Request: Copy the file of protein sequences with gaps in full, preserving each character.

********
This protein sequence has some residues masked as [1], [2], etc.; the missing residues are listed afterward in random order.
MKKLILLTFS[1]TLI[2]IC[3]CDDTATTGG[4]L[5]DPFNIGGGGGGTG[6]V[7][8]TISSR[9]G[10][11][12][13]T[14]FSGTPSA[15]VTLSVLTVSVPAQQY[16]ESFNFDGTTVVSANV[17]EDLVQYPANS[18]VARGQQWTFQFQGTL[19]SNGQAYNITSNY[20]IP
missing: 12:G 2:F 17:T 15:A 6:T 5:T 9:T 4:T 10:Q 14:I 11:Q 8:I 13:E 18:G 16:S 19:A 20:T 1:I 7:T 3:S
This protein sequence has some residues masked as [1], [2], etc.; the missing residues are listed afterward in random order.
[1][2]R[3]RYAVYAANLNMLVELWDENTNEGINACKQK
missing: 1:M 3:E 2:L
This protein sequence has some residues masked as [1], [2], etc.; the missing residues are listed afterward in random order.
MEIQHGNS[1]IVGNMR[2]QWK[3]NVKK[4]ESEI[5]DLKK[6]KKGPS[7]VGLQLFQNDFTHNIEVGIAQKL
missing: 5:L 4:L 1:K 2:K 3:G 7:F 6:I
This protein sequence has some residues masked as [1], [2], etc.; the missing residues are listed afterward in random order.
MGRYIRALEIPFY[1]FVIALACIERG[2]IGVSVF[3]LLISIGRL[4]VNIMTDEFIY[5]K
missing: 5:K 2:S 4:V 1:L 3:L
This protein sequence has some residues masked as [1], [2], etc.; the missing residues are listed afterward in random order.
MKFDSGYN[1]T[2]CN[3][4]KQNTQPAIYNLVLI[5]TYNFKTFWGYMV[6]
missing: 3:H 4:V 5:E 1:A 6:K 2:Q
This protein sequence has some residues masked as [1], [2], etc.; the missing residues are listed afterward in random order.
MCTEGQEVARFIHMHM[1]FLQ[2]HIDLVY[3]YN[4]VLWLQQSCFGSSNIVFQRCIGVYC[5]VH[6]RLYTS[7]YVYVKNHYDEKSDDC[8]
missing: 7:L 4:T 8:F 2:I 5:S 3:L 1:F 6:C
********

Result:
This protein sequence has some residues masked as [1], [2], etc.; the missing residues are listed afterward in random order.
MKKLILLTFS[1]TLI[2]IC[3]CDDTATTGG[4]L[5]DPFNIGGGGGGTG[6]V[7][8]TISSR[9]G[10][11][12][13]T[14]FSGTPSA[15]VTLSVLTVSVPAQQY[16]ESFNFDGTTVVSANV[17]EDLVQYPANS[18]VARGQQWTFQFQGTL[19]SNGQAYNITSNY[20]IP
missing: 12:G 2:F 17:T 15:A 6:T 5:T 9:T 4:T 10:Q 14:I 11:Q 8:I 13:E 18:G 16:S 19:A 20:T 1:I 7:T 3:S
This protein sequence has some residues masked as [1], [2], etc.; the missing residues are listed afterward in random order.
[1][2]R[3]RYAVYAANLNMLVELWDENTNEGINACKQK
missing: 1:M 3:E 2:L
This protein sequence has some residues masked as [1], [2], etc.; the missing residues are listed afterward in random order.
MEIQHGNS[1]IVGNMR[2]QWK[3]NVKK[4]ESEI[5]DLKK[6]KKGPS[7]VGLQLFQNDFTHNIEVGIAQKL
missing: 5:L 4:L 1:K 2:K 3:G 7:F 6:I
This protein sequence has some residues masked as [1], [2], etc.; the missing residues are listed afterward in random order.
MGRYIRALEIPFY[1]FVIALACIERG[2]IGVSVF[3]LLISIGRL[4]VNIMTDEFIY[5]K
missing: 5:K 2:S 4:V 1:L 3:L
This protein sequence has some residues masked as [1], [2], etc.; the missing residues are listed afterward in random order.
MKFDSGYN[1]T[2]CN[3][4]KQNTQPAIYNLVLI[5]TYNFKTFWGYMV[6]
missing: 3:H 4:V 5:E 1:A 6:K 2:Q
This protein sequence has some residues masked as [1], [2], etc.; the missing residues are listed afterward in random order.
MCTEGQEVARFIHMHM[1]FLQ[2]HIDLVY[3]YN[4]VLWLQQSCFGSSNIVFQRCIGVYC[5]VH[6]RLYTS[7]YVYVKNHYDEKSDDC[8]
missing: 7:L 4:T 8:F 2:I 5:S 3:L 1:F 6:C